As a point of order I would like to respond to the entry made by the Boston Tea Party author, firstly English is in essence German (unlike my own language which celtic and is much older). Secondly, by the time the USA entered WWII the threat of invasion from Germany had been destroyed by the Austrailians, New Zealanders, Canadians, Poles, Czecks, Free French, South Africans, Rodesians, Belgians, Norwegians, Dutch, Irish and British, but most imporatantly by a change in tactics by the Germans and by the Russians who died in their millions. Your remarks are both ill informed and offensive to those who died and given the fact that the Queen's visit is a gesture of unity and support at this time of trouble you should think (if possible) before you type.

Posted by: Welshman | May 9, 2007 2:51 PM

Please keep the queen and horse-face in England! And keep Charlie there too!

Posted by: For real | May 9, 2007 6:29 PM

I seem to remember the British PM, Margaret Thatcher, bowing/curtseying at the coffin of your president, Reagan... If you respect a person greatly, I see nothing odd in bowing or curtseying. No one has to curtsey to the Queen today if they don't want to, except members of her family.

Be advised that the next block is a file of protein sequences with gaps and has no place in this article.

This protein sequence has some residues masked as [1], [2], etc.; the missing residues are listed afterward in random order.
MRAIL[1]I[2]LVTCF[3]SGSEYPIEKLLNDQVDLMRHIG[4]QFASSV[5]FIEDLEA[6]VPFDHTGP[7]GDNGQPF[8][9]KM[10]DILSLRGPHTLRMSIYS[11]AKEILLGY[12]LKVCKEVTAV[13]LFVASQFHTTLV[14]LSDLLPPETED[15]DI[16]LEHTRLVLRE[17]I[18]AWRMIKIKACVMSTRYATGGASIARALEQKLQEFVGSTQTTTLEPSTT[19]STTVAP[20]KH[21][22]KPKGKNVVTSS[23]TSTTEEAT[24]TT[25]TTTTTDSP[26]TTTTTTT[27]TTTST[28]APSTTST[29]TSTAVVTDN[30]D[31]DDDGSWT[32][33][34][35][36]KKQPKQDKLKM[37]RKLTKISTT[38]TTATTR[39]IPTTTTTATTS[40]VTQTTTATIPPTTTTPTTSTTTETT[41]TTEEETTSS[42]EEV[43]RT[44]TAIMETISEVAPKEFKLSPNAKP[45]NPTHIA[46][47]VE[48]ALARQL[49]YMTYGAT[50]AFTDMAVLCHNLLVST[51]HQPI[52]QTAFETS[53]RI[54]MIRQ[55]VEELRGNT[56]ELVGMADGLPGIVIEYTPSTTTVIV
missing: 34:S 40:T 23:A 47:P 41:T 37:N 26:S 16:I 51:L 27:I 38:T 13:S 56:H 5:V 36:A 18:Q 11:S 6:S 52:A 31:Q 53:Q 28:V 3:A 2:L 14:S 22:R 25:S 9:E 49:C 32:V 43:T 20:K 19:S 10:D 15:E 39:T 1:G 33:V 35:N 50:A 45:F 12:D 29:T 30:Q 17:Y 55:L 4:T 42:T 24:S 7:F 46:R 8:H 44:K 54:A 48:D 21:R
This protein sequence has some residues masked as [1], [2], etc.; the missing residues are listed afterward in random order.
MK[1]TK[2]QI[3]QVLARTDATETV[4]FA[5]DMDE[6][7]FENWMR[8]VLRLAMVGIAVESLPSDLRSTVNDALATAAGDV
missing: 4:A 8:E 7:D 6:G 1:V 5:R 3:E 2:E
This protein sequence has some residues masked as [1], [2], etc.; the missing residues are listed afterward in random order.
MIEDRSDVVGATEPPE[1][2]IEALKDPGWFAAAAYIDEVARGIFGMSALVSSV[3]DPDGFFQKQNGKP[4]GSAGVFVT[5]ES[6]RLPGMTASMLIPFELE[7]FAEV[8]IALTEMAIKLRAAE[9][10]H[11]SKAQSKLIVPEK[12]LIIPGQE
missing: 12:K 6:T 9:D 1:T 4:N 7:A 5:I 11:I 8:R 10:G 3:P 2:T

Here in Australia, some bow, some don't. It's entirely up to the individual.

As for one of the comments here stating in America, all people are born 'equal', that's just so not the case in the US or anywhere, republics or monarchies.

Posted by: Geoff | May 11, 2007 2:26 AM

With the dwindling bee hives I say we should have given that 11 million to find out what is wrong with our own queen, The American Honey Bee Queen.

Polite is what we should be. Britain has stood behind America, in everything even when I personally was disapproving of what was going on.

I wonder how much Britain spent when Bush went there?


Posted by: pixie | May 11, 2007 2:29 AM